I’m permanently interruptable because that’s my job. It took me quite a while to realise this, and getting yourself into a position to be interruptable isn’t all that easy. You need a good team around you (which I have) and you need to trust them and delegate to them as much as you can (I trust them, and I’m working on that delegation thing!).
The author argues that an ironic approach to collusion can help shift the focus of resistance away from the relatively rare events surrounding implacable opposition or total unanimity to the quotidian aspects of workplace politics. Collusion is characterized as an outcome of organizational politics conducted between the traditionally opposed parties of radical industrial sociology (i.e., managers and workers) under the guidance of an ironic mode of cognition. Irony is depicted as a foxlike way of gaining 'a perspective on perspectives,' which provides a means of understanding stalemate, accommodation, and collusion by showing how opposing ideological positions are indebted. It also illuminates the moments when collusion breaks down and resisting parties become implacably opposed hedgehogs (one position prevails over the other), leading to overt conflict and resistance.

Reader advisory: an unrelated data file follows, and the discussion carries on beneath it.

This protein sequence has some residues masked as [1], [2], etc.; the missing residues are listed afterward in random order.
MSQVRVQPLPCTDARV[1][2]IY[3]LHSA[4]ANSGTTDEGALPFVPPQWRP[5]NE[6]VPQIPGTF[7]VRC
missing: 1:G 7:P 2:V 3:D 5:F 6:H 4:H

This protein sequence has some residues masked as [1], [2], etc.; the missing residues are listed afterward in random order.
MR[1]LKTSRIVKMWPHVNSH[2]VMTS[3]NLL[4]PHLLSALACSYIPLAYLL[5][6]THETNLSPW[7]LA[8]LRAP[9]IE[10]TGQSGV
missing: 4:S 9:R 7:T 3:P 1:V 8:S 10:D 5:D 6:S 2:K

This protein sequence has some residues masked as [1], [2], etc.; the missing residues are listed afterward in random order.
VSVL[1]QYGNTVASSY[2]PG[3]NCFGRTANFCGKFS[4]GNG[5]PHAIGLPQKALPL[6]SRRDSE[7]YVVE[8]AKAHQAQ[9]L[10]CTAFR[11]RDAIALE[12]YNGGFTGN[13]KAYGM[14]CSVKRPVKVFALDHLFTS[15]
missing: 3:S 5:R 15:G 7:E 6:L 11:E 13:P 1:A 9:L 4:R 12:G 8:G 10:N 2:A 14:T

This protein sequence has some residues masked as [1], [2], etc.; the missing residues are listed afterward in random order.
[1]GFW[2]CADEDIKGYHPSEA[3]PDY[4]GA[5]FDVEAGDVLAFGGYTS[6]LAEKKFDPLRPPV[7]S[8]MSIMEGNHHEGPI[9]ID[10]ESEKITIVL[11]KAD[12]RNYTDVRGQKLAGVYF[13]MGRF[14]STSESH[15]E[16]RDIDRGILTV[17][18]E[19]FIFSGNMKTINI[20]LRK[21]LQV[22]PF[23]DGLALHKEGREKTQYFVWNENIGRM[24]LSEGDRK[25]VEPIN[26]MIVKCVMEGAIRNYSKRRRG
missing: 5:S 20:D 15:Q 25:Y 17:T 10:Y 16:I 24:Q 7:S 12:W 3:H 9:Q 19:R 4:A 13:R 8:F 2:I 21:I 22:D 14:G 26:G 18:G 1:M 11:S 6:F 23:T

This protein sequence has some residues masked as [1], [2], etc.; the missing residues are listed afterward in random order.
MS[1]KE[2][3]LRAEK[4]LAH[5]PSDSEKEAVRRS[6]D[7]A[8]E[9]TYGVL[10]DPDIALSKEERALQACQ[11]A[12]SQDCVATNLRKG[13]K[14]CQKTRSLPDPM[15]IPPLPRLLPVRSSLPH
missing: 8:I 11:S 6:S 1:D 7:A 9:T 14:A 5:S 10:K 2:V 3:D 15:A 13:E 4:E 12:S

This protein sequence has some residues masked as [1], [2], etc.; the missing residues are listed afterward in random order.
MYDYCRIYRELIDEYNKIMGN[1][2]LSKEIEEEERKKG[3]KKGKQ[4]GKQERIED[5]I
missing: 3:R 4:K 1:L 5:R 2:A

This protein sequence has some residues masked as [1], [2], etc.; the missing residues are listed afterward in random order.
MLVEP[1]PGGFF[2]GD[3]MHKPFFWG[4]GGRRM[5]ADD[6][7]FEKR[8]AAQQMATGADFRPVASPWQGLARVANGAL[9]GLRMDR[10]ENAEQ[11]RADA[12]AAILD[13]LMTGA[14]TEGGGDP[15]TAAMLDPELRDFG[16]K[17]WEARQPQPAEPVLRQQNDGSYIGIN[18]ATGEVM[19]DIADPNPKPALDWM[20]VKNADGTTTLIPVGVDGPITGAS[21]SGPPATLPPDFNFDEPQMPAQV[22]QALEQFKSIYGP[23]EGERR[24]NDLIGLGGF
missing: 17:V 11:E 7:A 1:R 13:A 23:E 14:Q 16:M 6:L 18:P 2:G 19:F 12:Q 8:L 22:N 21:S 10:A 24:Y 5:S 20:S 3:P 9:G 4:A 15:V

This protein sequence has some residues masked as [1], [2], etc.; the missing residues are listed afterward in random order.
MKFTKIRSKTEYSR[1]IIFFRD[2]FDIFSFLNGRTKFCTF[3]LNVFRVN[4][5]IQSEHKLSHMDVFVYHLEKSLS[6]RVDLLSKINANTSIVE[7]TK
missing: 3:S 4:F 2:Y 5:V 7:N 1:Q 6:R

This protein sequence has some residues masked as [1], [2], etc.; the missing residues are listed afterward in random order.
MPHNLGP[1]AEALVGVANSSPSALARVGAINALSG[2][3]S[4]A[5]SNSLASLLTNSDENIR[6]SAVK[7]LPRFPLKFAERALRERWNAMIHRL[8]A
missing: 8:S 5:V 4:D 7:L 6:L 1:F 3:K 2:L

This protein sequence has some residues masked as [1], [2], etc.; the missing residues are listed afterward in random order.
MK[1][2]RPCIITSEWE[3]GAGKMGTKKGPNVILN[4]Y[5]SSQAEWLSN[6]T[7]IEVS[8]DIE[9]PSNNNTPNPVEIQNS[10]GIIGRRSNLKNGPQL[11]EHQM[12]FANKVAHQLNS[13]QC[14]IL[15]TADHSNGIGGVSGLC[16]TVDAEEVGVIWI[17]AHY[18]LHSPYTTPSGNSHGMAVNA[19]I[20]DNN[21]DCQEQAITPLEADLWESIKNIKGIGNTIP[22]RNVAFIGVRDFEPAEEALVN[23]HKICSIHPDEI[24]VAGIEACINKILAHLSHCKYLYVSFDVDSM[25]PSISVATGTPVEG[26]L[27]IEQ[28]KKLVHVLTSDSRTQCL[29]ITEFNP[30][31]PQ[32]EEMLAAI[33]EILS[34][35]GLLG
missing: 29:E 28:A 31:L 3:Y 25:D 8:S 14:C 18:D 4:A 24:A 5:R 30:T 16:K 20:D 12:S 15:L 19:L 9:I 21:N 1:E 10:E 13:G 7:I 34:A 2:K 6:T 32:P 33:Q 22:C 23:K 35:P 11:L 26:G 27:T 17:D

Many organizations are adopting Microsoft SharePoint as a content management system, and view it as a low-cost alternative to a high-end content management system. However, just because an organization has SharePoint, does not mean that everyone is aware it is available.
Conflict is characteristic in any situation that brings diverse groups together to manage tasks and obstacles. Nowhere is that more apparent than in business environments based on hierarchical structures where teams are inherited and divergent objectives create barriers to effective teamwork. Conflict resolution is among the many tasks delegated to managers, yet it is often the most difficult to master.
The expanding definition of technical communication requires an organization with a multidisciplinary set of skills (ranging from editing to visual design to user interface design to usability testing to programming) to meet the new demands. While the members of such a multidisciplinary organization have common goals, they also have unique and specialized needs for education, communication, and shared practices based on their specific skills. Nurturing, developing, and sustaining these distinct skills requires an infrastructure that supports divergent communities of practice, yet still encourages cross-pollination of ideas and integration of processes toward a common goal.